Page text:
Investing Basics: Covered Calls


A covered call as
an option strategy that can help investors
earn additional income on securities like stocks
or ETFs they already own. Many investors
sell covered calls, because they have lower risk
than other options strategies. A covered call strategy involves
an investor owning or buying shares of stock and
selling call options, often at a strike above
the stock’s current price, in order to collect a premium. If the stock’s price rises above
the strike price of the sold option, and the
option is exercised, the covered call
writer is obligated to sell the stock
at the strike price. If the stock price does not rise
up to the call’s strike price or declined by more than
the premium received, the trade can make money. For example, suppose
there’s an investor who owns 100 shares of
stock at $100 per share. After analyzing the stock’s
price movement and trend, the investor doesn’t think
the stock price will rise much in the next few months. So he decides to sell a
call option with a strike price of $105 on his stock. For selling this
option, he earns $300. Now, depending on what the
stock does, one of two things will happen. As long as the stock price
doesn’t rise above $105, the option will expire, and
the investor keeps his stock. However, if the
price goes down, he could lose money on his
stock, but any losses could be partially offset
by the option premium, less any commissions and fees. But if the stock does
move higher than $105, the option would
likely be exercised, and the investor would be
forced to sell his shares. However, he still profited from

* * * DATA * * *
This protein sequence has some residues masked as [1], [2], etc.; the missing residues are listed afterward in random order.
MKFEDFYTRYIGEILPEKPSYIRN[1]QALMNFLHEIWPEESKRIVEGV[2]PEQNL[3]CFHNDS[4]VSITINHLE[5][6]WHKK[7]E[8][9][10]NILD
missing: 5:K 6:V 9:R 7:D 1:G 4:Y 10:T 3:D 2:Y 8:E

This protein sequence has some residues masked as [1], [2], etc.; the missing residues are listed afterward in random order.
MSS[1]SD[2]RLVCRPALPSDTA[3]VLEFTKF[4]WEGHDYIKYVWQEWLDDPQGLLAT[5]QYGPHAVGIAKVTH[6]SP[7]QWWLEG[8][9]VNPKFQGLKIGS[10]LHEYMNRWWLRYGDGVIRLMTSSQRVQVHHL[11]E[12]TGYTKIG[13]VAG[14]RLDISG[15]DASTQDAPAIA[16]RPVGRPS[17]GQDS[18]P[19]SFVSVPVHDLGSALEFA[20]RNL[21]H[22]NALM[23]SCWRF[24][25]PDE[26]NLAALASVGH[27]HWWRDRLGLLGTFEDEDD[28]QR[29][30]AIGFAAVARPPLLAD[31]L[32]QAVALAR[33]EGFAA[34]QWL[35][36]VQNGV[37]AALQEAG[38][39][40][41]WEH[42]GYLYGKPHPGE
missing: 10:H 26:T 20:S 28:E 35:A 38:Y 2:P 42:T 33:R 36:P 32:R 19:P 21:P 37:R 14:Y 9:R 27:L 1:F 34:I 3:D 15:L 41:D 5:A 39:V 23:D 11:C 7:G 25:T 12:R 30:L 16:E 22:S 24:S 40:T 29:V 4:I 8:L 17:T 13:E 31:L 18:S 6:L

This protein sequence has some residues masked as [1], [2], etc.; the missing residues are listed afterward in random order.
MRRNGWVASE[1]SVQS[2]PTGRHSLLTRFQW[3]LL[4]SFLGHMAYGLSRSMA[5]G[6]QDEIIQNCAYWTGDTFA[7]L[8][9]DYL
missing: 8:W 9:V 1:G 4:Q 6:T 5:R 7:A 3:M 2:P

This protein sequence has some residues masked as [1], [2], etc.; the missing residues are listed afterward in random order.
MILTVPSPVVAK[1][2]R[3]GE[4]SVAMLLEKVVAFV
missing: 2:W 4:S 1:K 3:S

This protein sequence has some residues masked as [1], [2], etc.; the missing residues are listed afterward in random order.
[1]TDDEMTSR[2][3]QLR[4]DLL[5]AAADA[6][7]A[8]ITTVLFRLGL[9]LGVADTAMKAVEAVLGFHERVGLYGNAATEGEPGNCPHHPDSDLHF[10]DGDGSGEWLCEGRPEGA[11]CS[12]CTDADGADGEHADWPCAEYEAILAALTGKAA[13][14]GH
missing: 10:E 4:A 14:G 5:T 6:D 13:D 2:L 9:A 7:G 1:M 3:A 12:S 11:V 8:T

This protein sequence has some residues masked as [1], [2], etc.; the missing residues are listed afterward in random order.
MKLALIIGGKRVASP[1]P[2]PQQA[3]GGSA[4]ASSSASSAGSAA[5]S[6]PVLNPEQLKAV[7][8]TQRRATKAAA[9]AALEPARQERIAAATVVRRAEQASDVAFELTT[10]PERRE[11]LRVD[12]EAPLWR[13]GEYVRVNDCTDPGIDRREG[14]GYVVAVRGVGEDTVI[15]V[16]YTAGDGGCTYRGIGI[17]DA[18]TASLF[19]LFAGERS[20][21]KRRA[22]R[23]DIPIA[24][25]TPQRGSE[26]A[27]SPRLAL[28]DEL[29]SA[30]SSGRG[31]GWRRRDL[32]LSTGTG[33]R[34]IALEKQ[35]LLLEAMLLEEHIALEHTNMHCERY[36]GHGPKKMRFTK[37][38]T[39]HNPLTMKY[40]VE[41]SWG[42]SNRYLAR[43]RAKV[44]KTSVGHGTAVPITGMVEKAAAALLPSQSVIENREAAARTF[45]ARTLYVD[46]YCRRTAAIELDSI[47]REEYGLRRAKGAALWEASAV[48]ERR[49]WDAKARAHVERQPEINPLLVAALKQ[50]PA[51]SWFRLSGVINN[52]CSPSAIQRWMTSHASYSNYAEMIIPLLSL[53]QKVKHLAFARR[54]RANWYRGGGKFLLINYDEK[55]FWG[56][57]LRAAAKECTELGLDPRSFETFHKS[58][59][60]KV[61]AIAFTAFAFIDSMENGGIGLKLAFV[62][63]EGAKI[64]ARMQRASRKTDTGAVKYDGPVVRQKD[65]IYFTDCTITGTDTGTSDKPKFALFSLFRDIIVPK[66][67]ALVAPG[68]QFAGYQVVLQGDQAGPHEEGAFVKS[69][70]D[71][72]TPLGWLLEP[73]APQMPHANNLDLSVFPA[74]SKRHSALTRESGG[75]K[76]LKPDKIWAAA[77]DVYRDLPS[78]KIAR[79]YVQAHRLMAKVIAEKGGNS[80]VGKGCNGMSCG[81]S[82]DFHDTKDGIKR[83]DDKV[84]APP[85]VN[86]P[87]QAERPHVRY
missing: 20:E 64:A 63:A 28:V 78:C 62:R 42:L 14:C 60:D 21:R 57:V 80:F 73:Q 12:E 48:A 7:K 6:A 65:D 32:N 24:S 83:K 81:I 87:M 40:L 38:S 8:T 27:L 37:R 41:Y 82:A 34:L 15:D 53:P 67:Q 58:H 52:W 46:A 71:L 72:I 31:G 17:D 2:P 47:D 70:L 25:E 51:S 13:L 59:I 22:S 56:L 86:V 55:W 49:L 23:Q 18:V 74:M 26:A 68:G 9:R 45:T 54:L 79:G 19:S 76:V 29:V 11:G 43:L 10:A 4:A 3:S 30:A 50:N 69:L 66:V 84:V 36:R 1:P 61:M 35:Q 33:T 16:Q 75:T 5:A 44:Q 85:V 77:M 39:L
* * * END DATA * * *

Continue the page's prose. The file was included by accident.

the shares increasing in price, plus the option premium,
less commissions and fees. But keep in mind,
there is a risk of missing out on further
gains if the stock goes up any further. There is also the risk of
the stock’s price going down, but that can happen any
time you own a stock. A covered call doesn’t just
bring in income on stock you own. Some investors buy stock
and sell a covered call at the same time. This is called a
buy-write, and it can help lower the
[? effective ?] cost of purchasing the new stock. Let’s look at an example. An investor is interested
in a company that is trading at $100 per share. The investor decides to
buy 100 shares for $10,000. If she writes a covered
call at the same time, she’ll earn a $500 premium,
reducing the cost to $9,500, plus commissions
and contract fees. Now, suppose she was
able to write a covered call every month and
receive a similar premium amount each time. As long as the stock price
stays below the strike price of the covered
call, the premiums she earned over time,
less fees and commissions, would help make up for some
of the cost of the stock. Of course, there is no
guarantee that a covered call writer can consistently
accomplish this month after month. Short options can be assigned
at any time prior to expiration. If you’re interested in learning
about other options strategies, we’re here to help. Take a look at more of our
award-winning investing education to learn more. [MUSIC PLAYING]

Paul Whisler

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